When the government gives up on security

When the government gives up on security

Six months ago, I was stopped on the streets of Pittsburgh by people who barely knew me to relate how horrified they were when they learned about the tunnels that Hamas had built. “Have you seen the tunnel that motorcycles could drive through?” they asked. Usually and particularly if the person speaking with me was of the local Jewish community, he would use the news of the tunnels to further assert that “we cannot make peace with Hamas.” Sometimes, we couldn’t make peace with the “Arabs” as a whole.

The reality, of course, is more complex. While Hamas had used everything in its power to raise panic in the Gaza envelop region, the failure to defend the kibbutzim belonged to the IDF. And they are doing it again.
This morning, four months after end of Operation Protective Edge, the IDF announced that it will withdraw its troops from communities bordering the Gaza Strip. This decision is particularly striking because the government has yet to deliver on its promise to build an advanced security fence along the border. This fence, about 60 kilometers (37 miles) long, was planned to run from Kibbutz Zikim south of Ashkelon until Kerem Shalom near the Egyptian border. It would be similar in design to the fence that has been built along the Egyptian border to prevent infiltration into Israel.
People living near Gaza are frustrated and angry. They feel abandoned by their own government. This IDF decision, which comes so close to the election in Israel, suggests that though the Movement for the Future of the Western Negev has raised over 60,000 shekels so far under the banner, “We have no time to lose,” it has still not been successful in making the election about true security.

One of the memes on Facebook: “Fighting for a sense of security. Because we have already given up on real security?”

While shedding tears and boosting the propaganda machine, which exploited the suffering of the people living a mile or two from Gaza, the Israeli government and the IDF failed to protect them. Two months before the war, an IDF tank accidentally discovered an entrance to a tunnel not far from Kibbutz Nirim. In response, the IDF organized a military exercise and told civilians that it would take security forces 20 minutes to respond to infiltration into the kibbutz. Until then, they were expected to hold their own with a civilian emergency squad. There was no budget for a permanent IDF unit. Nor could the IDF afford to monitor the communities, and not merely surveil the Gaza Strip. A few weeks later the budget for the communal security chiefs was cut. As a friend of mine wrote then: “Did they forget to tell us that we have reached peace?”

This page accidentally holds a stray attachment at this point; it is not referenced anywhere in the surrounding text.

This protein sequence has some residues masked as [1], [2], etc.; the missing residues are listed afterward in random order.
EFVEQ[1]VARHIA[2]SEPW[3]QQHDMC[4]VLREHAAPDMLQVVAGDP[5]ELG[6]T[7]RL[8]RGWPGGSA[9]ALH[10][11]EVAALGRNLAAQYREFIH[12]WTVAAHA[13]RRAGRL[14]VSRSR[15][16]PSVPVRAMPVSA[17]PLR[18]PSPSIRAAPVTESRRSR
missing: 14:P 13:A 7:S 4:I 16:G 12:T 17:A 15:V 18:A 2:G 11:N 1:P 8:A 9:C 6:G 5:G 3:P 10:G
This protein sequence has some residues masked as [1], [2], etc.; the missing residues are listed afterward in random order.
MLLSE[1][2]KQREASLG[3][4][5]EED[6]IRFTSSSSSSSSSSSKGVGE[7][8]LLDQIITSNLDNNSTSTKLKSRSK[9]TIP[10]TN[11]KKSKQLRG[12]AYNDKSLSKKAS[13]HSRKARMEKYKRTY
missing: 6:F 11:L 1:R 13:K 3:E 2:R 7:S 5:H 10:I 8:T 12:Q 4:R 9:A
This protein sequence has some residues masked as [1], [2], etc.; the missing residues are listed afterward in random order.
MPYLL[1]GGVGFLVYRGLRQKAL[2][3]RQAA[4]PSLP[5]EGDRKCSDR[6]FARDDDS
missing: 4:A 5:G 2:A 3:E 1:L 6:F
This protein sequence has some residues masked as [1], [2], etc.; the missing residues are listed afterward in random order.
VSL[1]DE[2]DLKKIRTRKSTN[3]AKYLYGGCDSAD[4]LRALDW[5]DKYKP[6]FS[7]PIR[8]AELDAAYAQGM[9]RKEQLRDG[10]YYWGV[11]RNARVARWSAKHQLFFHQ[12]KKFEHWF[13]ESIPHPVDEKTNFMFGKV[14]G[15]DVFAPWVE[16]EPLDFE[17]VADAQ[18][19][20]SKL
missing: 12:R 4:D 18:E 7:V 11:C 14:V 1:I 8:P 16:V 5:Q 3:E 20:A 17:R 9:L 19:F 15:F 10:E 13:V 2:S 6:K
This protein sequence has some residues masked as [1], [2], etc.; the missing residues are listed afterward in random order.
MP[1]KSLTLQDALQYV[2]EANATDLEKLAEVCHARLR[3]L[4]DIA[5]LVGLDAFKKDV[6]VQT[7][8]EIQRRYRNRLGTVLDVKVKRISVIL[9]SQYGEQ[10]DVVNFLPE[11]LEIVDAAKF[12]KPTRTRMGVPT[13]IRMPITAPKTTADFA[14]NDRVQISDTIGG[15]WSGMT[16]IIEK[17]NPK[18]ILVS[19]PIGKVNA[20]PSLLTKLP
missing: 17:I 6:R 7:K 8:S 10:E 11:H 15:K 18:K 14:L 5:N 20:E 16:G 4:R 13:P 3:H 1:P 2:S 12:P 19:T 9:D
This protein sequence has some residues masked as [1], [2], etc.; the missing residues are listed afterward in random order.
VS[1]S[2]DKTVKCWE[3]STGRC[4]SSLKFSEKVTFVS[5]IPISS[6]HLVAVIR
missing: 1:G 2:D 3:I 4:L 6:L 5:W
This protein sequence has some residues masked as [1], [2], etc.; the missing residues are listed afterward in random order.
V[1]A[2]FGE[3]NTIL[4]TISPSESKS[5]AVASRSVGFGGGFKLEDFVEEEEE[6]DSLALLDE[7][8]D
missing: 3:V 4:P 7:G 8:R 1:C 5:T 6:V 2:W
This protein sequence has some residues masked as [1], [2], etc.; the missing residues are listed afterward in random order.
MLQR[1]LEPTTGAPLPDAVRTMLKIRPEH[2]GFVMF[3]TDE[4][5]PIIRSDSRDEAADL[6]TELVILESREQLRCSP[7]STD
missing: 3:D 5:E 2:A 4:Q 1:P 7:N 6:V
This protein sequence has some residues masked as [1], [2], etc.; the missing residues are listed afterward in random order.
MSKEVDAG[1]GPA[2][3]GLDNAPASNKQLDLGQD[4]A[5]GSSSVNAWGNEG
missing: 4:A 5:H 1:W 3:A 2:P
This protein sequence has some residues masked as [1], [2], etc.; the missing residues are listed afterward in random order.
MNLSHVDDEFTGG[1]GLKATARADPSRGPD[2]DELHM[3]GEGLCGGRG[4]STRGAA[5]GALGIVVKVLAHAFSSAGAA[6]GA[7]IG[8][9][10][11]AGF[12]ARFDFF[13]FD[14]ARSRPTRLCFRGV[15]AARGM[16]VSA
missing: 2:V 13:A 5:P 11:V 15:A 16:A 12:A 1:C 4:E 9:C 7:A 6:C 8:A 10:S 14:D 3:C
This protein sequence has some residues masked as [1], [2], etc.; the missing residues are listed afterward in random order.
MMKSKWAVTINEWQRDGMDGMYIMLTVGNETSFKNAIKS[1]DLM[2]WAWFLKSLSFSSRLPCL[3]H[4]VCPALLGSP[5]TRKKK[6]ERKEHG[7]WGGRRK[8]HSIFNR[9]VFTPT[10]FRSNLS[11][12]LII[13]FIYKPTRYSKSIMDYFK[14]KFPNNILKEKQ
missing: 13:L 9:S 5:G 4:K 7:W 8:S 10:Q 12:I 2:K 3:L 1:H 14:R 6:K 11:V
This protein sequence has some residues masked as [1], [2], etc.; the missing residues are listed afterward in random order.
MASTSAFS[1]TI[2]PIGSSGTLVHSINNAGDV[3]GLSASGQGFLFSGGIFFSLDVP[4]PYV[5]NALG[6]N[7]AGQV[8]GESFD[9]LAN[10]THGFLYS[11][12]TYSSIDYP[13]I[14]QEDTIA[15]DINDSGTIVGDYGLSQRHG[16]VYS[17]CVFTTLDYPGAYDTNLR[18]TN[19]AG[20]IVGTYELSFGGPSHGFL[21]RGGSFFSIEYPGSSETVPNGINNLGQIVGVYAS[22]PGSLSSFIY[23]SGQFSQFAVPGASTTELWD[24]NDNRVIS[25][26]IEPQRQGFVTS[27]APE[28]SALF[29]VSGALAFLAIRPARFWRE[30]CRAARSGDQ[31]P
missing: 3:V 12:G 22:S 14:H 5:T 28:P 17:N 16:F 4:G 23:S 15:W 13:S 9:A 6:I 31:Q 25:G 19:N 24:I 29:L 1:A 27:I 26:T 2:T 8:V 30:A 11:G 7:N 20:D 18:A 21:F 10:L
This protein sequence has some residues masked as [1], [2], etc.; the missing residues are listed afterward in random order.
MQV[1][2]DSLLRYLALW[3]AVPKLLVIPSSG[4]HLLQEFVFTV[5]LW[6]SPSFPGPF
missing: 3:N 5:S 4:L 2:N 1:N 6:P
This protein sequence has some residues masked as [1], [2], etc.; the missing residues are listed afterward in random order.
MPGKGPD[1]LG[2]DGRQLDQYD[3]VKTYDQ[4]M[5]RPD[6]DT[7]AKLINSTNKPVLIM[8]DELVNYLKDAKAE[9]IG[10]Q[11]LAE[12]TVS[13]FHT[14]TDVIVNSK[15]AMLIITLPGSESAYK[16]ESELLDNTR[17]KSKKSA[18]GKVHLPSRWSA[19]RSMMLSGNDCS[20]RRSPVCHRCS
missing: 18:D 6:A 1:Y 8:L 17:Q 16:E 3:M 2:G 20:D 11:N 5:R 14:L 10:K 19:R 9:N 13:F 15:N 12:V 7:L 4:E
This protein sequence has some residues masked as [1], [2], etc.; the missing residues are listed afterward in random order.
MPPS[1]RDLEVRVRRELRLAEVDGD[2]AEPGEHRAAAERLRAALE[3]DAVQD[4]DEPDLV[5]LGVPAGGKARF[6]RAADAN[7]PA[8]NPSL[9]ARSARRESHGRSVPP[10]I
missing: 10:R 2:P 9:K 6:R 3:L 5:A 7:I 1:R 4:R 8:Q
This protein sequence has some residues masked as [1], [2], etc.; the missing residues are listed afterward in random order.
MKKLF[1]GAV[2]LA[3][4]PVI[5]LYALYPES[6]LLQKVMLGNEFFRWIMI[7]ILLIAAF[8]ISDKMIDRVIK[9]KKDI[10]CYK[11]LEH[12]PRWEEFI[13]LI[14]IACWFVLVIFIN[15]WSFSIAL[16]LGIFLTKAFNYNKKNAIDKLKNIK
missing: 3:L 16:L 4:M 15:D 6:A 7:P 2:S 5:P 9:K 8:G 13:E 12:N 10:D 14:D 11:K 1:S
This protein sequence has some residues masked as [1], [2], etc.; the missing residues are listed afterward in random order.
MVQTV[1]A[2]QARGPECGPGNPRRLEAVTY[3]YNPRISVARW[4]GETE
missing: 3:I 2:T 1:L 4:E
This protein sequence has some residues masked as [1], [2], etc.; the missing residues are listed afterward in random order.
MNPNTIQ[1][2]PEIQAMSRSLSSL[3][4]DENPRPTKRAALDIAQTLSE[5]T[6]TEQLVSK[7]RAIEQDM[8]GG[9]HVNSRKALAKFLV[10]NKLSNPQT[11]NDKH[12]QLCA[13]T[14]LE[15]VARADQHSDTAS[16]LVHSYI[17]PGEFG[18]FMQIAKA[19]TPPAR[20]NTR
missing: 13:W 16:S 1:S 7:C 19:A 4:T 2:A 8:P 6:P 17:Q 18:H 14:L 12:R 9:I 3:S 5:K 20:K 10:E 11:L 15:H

When the war started, the IDF sent a class of young soldiers. When one of them was wounded by shrapnel from a mortar shell, the IDF pulled them out immediately. But it never gave orders to evacuate the citizens living in the area. When a missile from Gaza fell near the dining room of Kibbutz Nirim and did not explode, neither the army nor the police disarmed it or took it away. Instead, they fenced it with a white tape and left it there. During the war the army raised a large intelligence balloon over the kibbutz. Hamas soon began targeting it, and the number of missile firings greatly increased. Only after repeated pleas did the IDF agree to remove the balloon from the kibbutz.
Beyond the lack of action to produce a real change in the reality of life in the Gaza envelop region, people living there have reason to feel alienated by the government. In September, for example, the agriculture minister Yair Shamir (Israel Beitenu party and the son of former Israeli Prime Minister Yitzhak Shamir) said during a toast for the New Year that “We will never forgive the residents of Nahal Oz for dancing on the blood of the Gush Katif residents during the disengagement, but they will help them anyway.” Nahal Oz belongs to the Kibbutz Movement, which traditionally supported the Labor Party. But Yair Shamir was the minister responsible for rebuilding the sector most damaged by the war. 


Now the residents of the Gaza envelop region are organizing a large demonstration. They demand that the IDF reconsider its decision to pull the soldiers out. But more than that, they want a permanent solution. Their Facebook page reflects daily experience:
Noa (6 years old) smiles to mom: “Mom, this year in Purim I don’t want to dress up as a princess.”
Mom: “Why?” 
Noa: “Because the dress will prevent me from running to a safe zone fast enough.” 
They deserve to be a topic of conversation in the Jewish community of Pittsburgh, New York, Boston and Los Angeles — not only when the Hamas is targeting them, but also when their government and the Israeli Defense Forces abandon them.
By | 2015-01-02T12:10:00-05:00 January 2nd, 2015|Blog, Israeli Government|2 Comments


  1. Anonymous January 2, 2015 at 4:14 pm - Reply

    They appear to be the buffer zone. If we assume the government would sacrifice their own people to advance their ultimate agenda and allow for critical analysis, a disturbing picture emerges. Removal of security forces encourages attack or allows for greater impact in the case of an attack. As well, either encouraging attacks from or paying members from pal opposition to perpetrate attacks IS the only justification the govt can use to maintain a state of emergency which then justifies skirting or disregarding human rights laws or occupier responsibility – and allows for the type of extreme retribution against pal people and demolition of more properties in pal areas.

  2. Anonymous January 2, 2015 at 4:17 pm - Reply

    Please note, this is not intended to disregard unprovoked attacks and the resultant suffering.

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